StackStorm 1.0 Enterprise Edition launched: w/ Netflix as user

September 23, 2015

by Evan Powell

Today we announce StackStorm 1.0 – and release our Enterprise Edition 1.0 release candidate.

Maybe more noteworthy, Netflix is announcing – at the Cassandra Summit which they are helping to keynote as one of the world’s largest Cassandra users – that they use StackStorm to auto-remediate their Cassandra environments.  

Netflix, StackStorm, Cassandra

It has been more than two years since we got StackStorm going.  And last November – we open-sourced StackStorm.

Rereading the announcement of that open sourcing, you can see that much is still the same.  Perhaps my favorite line – one that I think now many thousands of StackStorm users have embraced – is that:

“StackStorm ties together your existing infrastructure and application environment so you can more easily automate that environment — with a particular focus on taking actions in response to events.”  

These days we call that approach Event-Driven Automation and Remediation.  An entire community, with its own meet-up, has sprung-up around this approach with speakers from LinkedIn and Facebook and WebEx and of course StackStorm and Lithium and many others as well, talking about how they remediate common situations and use such systems to tie together today’s incredibly complex, large and ever changing environments.  Maybe more importantly, these environments convey competitive advantage in a world in which tech billionaires proclaim that “software is eating everything.”  And maybe it is.    

Today we are excited to share what we have added to StackStorm over the last year – and in particular the usage of StackStorm by some of the world’s best operators of information technology including – again – Netflix.  

I’m particularly excited to share a utility we have developed that we call Flow.  Flow integrates with StackStorm and enables Enterprise Edition users to visually design and control your entire automation. We know, first hand, how older automation solutions were built and the GUIs they had that, thus far, no DevOps automation solution could touch.  We think Flow blows right past them with the first interface to treat infrastructure as code – updating in real time changes to your automation as code as you drag and drop.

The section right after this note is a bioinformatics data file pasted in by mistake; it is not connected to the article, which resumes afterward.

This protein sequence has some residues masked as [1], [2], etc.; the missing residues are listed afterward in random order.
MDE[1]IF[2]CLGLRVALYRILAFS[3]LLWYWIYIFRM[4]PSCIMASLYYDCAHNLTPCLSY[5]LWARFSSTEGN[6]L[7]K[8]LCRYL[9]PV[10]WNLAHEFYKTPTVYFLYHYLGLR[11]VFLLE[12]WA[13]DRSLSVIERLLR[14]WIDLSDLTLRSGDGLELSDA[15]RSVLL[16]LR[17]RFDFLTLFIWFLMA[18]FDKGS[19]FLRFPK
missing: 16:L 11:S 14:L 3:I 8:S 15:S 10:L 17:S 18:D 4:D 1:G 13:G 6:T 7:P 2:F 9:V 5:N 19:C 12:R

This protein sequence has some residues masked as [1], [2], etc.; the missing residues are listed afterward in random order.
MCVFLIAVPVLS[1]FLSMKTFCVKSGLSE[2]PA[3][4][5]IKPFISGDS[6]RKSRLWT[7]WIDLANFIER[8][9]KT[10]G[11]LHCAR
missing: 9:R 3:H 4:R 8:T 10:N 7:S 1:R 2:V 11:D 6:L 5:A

Take a look here:


And learn more about Flow here.

Other additions to StackStorm that together comprise the Enterprise Edition are detailed farther down the product page

For example – role based access controls, 24 x 7 (or 9 x 5) support, and more.

Want to learn more?  

Take a look at our site to see many testimonials and best practices and more about how StackStorm is built.  

And if you are interested in Cassandra auto-remediation – and want to see, in action, a version of what Netflix is using to keep their environment running with a minimum of risky and annoying human firefighting – please take a look for a blog we are posting today that explains our approach and (you guessed it!) shares as code this operational pattern.

There is so much that has been added in the last year that you’ll just need to dive in yourself to discover it.  Don’t worry, we have a Top 10 Additions blog to help.  Somehow making all Salt, Ansible, Chef and Puppet actions available via StackStorm – and hence via Flow – only made #9 on my top 10 list.  I might put it much higher were I to do it again as we hear again and again how important these integrations are to users.  

Grab StackStorm now – a free trial of the Enterprise Edition – officially our 1.0 release candidate (RC) – is available via a few clicks from here on our home page.  Or – begin automating now with our Community Edition.  It continues to progress quickly with the help of community members like Netflix and many others.  With every contribution – many of which are new integrations such as to other bots or monitoring systems or firewalls or other security appliances – StackStorm gets smarter and more valuable.

Join us.  Let’s make auto-remediation a reality.  Let’s tie our environments together in a much easier to manage way – let’s make infrastructure as code fully realized by sharing operational patterns as code.  

Here we go!